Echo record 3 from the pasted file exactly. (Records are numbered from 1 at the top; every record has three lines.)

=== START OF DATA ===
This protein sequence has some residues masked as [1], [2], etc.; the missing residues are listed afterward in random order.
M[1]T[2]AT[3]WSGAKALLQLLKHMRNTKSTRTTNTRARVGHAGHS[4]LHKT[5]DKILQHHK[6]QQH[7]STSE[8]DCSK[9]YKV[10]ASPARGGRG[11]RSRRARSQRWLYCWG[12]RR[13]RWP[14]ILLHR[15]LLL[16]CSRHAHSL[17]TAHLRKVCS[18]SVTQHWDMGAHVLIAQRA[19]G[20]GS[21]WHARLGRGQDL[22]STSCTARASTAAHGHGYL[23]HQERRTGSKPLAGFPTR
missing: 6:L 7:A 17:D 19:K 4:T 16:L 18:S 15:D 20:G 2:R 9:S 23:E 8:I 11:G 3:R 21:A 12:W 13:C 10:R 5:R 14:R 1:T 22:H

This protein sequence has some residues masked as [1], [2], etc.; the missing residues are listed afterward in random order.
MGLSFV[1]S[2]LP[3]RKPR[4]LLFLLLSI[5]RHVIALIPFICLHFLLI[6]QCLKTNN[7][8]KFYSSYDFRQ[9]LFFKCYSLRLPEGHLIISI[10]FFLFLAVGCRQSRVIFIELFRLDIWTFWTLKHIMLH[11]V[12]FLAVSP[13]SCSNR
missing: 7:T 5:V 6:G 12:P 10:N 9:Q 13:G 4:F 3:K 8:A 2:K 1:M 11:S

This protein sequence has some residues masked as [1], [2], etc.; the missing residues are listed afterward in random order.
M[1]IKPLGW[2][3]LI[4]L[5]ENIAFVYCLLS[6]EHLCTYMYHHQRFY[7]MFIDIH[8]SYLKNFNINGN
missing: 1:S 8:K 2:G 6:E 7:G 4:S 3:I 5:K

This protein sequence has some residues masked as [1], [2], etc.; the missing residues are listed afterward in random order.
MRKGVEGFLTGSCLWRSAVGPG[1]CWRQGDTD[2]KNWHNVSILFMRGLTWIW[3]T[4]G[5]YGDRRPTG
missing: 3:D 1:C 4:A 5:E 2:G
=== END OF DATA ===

This protein sequence has some residues masked as [1], [2], etc.; the missing residues are listed afterward in random order.
M[1]IKPLGW[2][3]LI[4]L[5]ENIAFVYCLLS[6]EHLCTYMYHHQRFY[7]MFIDIH[8]SYLKNFNINGN
missing: 1:S 8:K 2:G 6:E 7:G 4:S 3:I 5:K